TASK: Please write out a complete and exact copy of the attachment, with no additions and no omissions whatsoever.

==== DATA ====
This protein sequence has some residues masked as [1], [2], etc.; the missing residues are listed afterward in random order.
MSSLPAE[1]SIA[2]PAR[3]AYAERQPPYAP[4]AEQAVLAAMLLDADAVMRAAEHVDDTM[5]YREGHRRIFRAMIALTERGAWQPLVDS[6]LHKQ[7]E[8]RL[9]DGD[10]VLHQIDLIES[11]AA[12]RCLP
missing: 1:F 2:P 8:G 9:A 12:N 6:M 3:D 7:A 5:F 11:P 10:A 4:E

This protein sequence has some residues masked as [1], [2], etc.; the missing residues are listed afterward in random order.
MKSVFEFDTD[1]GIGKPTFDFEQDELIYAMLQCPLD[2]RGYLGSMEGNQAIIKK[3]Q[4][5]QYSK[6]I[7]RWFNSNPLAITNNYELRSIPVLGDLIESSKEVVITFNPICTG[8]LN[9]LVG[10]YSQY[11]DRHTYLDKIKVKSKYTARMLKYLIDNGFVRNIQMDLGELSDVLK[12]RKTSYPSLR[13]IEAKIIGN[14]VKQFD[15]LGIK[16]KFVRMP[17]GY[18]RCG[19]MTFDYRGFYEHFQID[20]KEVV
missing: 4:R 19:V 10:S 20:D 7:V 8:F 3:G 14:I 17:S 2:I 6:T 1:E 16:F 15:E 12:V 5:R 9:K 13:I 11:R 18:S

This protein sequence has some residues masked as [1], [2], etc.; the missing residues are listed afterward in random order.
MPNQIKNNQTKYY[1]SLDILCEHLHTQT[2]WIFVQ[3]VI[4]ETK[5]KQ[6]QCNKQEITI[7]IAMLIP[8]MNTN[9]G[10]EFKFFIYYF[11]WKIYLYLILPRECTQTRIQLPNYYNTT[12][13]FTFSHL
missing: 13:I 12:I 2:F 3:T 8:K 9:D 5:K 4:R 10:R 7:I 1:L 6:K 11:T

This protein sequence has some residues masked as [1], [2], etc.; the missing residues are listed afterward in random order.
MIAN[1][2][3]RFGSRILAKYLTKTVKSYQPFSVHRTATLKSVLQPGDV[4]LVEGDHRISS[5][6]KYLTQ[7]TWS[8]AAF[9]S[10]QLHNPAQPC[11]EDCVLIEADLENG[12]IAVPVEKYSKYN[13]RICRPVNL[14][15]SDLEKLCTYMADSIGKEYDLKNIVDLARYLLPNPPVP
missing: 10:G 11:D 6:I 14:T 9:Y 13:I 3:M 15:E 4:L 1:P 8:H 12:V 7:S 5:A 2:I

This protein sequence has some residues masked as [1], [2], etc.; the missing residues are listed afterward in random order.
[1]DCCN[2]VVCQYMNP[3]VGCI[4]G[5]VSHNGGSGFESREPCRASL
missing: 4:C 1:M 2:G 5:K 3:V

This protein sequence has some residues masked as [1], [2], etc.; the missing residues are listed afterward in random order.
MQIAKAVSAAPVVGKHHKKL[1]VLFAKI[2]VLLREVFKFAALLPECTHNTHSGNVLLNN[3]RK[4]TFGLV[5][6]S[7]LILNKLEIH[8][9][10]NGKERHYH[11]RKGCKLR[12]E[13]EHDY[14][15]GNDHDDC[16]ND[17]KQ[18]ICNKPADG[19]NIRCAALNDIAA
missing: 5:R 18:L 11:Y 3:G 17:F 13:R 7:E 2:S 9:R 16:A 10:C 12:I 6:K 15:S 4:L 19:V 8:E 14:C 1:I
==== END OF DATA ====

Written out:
This protein sequence has some residues masked as [1], [2], etc.; the missing residues are listed afterward in random order.
MSSLPAE[1]SIA[2]PAR[3]AYAERQPPYAP[4]AEQAVLAAMLLDADAVMRAAEHVDDTM[5]YREGHRRIFRAMIALTERGAWQPLVDS[6]LHKQ[7]E[8]RL[9]DGD[10]VLHQIDLIES[11]AA[12]RCLP
missing: 1:F 2:P 8:G 9:A 12:N 6:M 3:D 7:A 5:F 11:P 10:A 4:E

This protein sequence has some residues masked as [1], [2], etc.; the missing residues are listed afterward in random order.
MKSVFEFDTD[1]GIGKPTFDFEQDELIYAMLQCPLD[2]RGYLGSMEGNQAIIKK[3]Q[4][5]QYSK[6]I[7]RWFNSNPLAITNNYELRSIPVLGDLIESSKEVVITFNPICTG[8]LN[9]LVG[10]YSQY[11]DRHTYLDKIKVKSKYTARMLKYLIDNGFVRNIQMDLGELSDVLK[12]RKTSYPSLR[13]IEAKIIGN[14]VKQFD[15]LGIK[16]KFVRMP[17]GY[18]RCG[19]MTFDYRGFYEHFQID[20]KEVV
missing: 4:R 19:V 10:S 20:D 7:V 8:F 3:G 14:I 17:S 2:I 6:T 1:E 16:F 15:E 12:V 5:R 9:K 13:I 11:R 18:S

This protein sequence has some residues masked as [1], [2], etc.; the missing residues are listed afterward in random order.
MPNQIKNNQTKYY[1]SLDILCEHLHTQT[2]WIFVQ[3]VI[4]ETK[5]KQ[6]QCNKQEITI[7]IAMLIP[8]MNTN[9]G[10]EFKFFIYYF[11]WKIYLYLILPRECTQTRIQLPNYYNTT[12][13]FTFSHL
missing: 13:I 12:I 2:F 3:T 8:K 9:D 5:K 4:R 10:R 7:I 1:L 6:K 11:T

This protein sequence has some residues masked as [1], [2], etc.; the missing residues are listed afterward in random order.
MIAN[1][2][3]RFGSRILAKYLTKTVKSYQPFSVHRTATLKSVLQPGDV[4]LVEGDHRISS[5][6]KYLTQ[7]TWS[8]AAF[9]S[10]QLHNPAQPC[11]EDCVLIEADLENG[12]IAVPVEKYSKYN[13]RICRPVNL[14][15]SDLEKLCTYMADSIGKEYDLKNIVDLARYLLPNPPVP
missing: 10:G 11:D 6:I 14:T 9:Y 13:I 3:M 15:E 4:L 1:P 8:H 12:V 7:S 5:A 2:I

This protein sequence has some residues masked as [1], [2], etc.; the missing residues are listed afterward in random order.
[1]DCCN[2]VVCQYMNP[3]VGCI[4]G[5]VSHNGGSGFESREPCRASL
missing: 4:C 1:M 2:G 5:K 3:V

This protein sequence has some residues masked as [1], [2], etc.; the missing residues are listed afterward in random order.
MQIAKAVSAAPVVGKHHKKL[1]VLFAKI[2]VLLREVFKFAALLPECTHNTHSGNVLLNN[3]RK[4]TFGLV[5][6]S[7]LILNKLEIH[8][9][10]NGKERHYH[11]RKGCKLR[12]E[13]EHDY[14][15]GNDHDDC[16]ND[17]KQ[18]ICNKPADG[19]NIRCAALNDIAA
missing: 5:R 18:L 11:Y 3:G 17:F 13:R 7:E 2:S 9:R 16:A 10:C 12:I 6:K 15:S 4:L 19:V 8:E 14:C 1:I